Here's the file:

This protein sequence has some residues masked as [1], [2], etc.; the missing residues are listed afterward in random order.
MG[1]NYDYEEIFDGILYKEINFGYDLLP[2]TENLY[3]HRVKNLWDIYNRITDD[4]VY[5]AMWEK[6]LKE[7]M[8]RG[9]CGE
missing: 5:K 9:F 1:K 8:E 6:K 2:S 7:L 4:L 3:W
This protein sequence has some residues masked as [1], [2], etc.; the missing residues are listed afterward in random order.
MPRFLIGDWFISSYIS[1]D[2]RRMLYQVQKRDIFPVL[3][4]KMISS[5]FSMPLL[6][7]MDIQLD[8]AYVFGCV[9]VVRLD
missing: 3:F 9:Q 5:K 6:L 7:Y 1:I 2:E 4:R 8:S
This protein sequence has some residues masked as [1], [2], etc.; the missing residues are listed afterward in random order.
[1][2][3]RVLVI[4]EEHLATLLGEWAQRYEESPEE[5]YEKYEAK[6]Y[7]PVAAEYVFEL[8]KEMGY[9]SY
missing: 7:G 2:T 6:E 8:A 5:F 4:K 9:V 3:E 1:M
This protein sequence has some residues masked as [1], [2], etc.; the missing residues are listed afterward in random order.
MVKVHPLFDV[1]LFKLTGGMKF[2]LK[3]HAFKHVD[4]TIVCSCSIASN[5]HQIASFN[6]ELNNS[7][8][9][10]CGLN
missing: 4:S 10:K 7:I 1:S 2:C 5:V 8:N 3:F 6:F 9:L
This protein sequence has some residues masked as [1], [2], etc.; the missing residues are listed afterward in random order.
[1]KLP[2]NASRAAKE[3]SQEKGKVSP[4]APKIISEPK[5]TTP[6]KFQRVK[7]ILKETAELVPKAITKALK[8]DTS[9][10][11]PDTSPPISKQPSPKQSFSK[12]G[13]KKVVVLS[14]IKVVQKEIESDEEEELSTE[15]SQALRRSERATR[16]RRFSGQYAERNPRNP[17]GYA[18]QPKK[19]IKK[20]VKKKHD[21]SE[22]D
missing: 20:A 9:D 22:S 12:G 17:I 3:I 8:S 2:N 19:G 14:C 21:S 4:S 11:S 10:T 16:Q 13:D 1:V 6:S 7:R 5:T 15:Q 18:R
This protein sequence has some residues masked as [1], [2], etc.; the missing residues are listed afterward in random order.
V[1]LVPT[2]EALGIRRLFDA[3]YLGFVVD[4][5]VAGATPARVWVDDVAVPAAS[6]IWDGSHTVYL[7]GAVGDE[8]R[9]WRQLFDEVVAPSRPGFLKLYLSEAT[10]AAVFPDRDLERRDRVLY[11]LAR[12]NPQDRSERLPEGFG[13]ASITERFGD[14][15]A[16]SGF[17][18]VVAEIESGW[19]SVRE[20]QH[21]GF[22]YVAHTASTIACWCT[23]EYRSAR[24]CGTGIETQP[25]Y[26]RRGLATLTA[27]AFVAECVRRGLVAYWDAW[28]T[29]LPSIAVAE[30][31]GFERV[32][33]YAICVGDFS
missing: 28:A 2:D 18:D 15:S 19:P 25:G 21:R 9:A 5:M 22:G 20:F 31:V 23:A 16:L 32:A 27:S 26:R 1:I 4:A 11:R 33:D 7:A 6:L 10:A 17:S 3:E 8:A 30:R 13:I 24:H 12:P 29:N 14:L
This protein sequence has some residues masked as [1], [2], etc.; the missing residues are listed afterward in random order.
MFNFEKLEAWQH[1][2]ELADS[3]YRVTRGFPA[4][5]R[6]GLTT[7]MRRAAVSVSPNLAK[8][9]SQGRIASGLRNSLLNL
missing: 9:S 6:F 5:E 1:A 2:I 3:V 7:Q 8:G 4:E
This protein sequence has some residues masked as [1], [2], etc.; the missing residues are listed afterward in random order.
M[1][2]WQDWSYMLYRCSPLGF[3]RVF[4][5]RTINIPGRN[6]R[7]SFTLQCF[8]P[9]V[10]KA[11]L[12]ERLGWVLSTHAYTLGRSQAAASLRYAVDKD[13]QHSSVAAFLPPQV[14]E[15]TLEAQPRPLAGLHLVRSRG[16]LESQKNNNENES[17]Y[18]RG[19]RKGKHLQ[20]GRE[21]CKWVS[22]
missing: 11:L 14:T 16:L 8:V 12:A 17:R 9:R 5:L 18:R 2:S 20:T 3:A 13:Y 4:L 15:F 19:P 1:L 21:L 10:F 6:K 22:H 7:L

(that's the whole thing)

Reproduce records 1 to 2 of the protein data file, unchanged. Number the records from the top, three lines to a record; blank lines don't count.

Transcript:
This protein sequence has some residues masked as [1], [2], etc.; the missing residues are listed afterward in random order.
MG[1]NYDYEEIFDGILYKEINFGYDLLP[2]TENLY[3]HRVKNLWDIYNRITDD[4]VY[5]AMWEK[6]LKE[7]M[8]RG[9]CGE
missing: 5:K 9:F 1:K 8:E 6:K 2:S 7:L 4:L 3:W
This protein sequence has some residues masked as [1], [2], etc.; the missing residues are listed afterward in random order.
MPRFLIGDWFISSYIS[1]D[2]RRMLYQVQKRDIFPVL[3][4]KMISS[5]FSMPLL[6][7]MDIQLD[8]AYVFGCV[9]VVRLD
missing: 3:F 9:Q 5:K 6:L 7:Y 1:I 2:E 4:R 8:S